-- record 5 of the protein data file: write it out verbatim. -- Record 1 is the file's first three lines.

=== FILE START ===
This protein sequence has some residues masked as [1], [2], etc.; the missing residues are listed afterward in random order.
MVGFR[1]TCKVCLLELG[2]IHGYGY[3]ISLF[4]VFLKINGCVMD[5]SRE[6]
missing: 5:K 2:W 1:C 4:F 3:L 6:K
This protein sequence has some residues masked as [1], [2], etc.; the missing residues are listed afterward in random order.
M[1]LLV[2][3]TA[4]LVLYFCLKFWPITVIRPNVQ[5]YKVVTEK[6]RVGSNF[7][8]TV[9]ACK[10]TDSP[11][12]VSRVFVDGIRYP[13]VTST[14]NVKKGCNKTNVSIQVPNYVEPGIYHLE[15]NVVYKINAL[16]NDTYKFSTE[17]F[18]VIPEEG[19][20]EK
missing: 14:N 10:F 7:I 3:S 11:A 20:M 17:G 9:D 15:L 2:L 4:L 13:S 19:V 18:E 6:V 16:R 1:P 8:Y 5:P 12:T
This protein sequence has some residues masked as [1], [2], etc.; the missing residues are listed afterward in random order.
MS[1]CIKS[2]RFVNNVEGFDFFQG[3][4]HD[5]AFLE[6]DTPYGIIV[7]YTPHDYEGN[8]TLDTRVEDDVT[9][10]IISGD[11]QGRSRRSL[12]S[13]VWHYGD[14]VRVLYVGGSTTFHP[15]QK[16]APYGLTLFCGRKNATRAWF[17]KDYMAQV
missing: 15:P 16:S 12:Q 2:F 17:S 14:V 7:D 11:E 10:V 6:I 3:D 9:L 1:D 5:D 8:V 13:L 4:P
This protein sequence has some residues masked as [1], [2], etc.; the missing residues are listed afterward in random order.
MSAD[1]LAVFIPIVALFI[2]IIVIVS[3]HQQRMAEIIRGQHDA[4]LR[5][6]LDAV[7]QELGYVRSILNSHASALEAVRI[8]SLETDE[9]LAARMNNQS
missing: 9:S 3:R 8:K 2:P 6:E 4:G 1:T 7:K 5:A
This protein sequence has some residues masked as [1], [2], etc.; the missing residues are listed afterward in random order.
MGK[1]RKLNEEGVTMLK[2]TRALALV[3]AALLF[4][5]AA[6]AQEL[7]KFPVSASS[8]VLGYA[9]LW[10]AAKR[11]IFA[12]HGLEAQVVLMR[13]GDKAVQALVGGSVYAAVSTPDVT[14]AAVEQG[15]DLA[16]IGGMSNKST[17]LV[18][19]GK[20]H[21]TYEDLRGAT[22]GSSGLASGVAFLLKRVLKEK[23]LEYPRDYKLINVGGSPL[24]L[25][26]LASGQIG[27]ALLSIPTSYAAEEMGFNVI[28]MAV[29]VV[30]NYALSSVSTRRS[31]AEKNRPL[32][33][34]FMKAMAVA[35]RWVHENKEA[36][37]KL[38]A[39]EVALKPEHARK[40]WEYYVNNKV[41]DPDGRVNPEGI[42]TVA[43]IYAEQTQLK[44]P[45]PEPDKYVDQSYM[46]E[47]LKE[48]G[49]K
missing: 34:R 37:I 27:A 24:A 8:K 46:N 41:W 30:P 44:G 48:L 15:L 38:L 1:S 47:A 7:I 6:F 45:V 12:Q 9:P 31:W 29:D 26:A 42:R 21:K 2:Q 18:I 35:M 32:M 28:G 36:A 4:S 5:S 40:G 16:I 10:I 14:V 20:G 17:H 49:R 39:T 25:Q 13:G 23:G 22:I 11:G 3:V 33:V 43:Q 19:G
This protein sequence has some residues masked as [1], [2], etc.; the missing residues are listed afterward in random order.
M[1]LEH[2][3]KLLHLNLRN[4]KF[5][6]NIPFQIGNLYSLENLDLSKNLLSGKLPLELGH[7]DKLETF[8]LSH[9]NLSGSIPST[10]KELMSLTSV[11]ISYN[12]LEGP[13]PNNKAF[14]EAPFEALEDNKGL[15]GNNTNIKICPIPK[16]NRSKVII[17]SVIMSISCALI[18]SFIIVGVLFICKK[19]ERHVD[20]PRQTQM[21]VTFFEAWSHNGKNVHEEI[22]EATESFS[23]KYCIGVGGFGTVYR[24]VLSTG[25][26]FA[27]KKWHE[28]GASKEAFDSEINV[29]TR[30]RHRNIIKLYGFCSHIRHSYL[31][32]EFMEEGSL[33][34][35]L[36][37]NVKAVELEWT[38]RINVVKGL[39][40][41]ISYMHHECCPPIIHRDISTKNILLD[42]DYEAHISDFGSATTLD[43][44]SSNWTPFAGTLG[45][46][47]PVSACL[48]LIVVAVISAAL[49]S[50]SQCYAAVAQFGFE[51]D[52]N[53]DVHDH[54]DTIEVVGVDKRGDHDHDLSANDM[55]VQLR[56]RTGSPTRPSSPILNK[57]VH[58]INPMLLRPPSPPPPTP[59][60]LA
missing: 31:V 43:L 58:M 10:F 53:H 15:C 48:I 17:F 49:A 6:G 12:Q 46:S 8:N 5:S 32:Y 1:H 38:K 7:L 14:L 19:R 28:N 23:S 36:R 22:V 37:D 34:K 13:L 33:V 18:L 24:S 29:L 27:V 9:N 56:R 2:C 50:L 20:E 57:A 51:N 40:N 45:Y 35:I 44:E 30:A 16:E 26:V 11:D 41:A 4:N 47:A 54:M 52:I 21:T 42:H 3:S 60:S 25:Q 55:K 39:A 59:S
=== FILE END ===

This protein sequence has some residues masked as [1], [2], etc.; the missing residues are listed afterward in random order.
MGK[1]RKLNEEGVTMLK[2]TRALALV[3]AALLF[4][5]AA[6]AQEL[7]KFPVSASS[8]VLGYA[9]LW[10]AAKR[11]IFA[12]HGLEAQVVLMR[13]GDKAVQALVGGSVYAAVSTPDVT[14]AAVEQG[15]DLA[16]IGGMSNKST[17]LV[18][19]GK[20]H[21]TYEDLRGAT[22]GSSGLASGVAFLLKRVLKEK[23]LEYPRDYKLINVGGSPL[24]L[25][26]LASGQIG[27]ALLSIPTSYAAEEMGFNVI[28]MAV[29]VV[30]NYALSSVSTRRS[31]AEKNRPL[32][33][34]FMKAMAVA[35]RWVHENKEA[36][37]KL[38]A[39]EVALKPEHARK[40]WEYYVNNKV[41]DPDGRVNPEGI[42]TVA[43]IYAEQTQLK[44]P[45]PEPDKYVDQSYM[46]E[47]LKE[48]G[49]K
missing: 34:R 37:I 27:A 24:A 8:K 46:N 41:W 30:P 44:G 48:L 15:L 38:L 1:S 47:A 7:I 6:F 45:V 12:Q 9:P 31:W 29:D 26:A 42:R 21:K 2:Q 18:I 35:M 32:M 28:G 36:A 4:S 5:S 40:G 16:I 10:I 14:V 20:G 17:H 49:R 39:T 25:Q 13:G 23:G 22:I 11:G 3:V 33:V 43:Q 19:G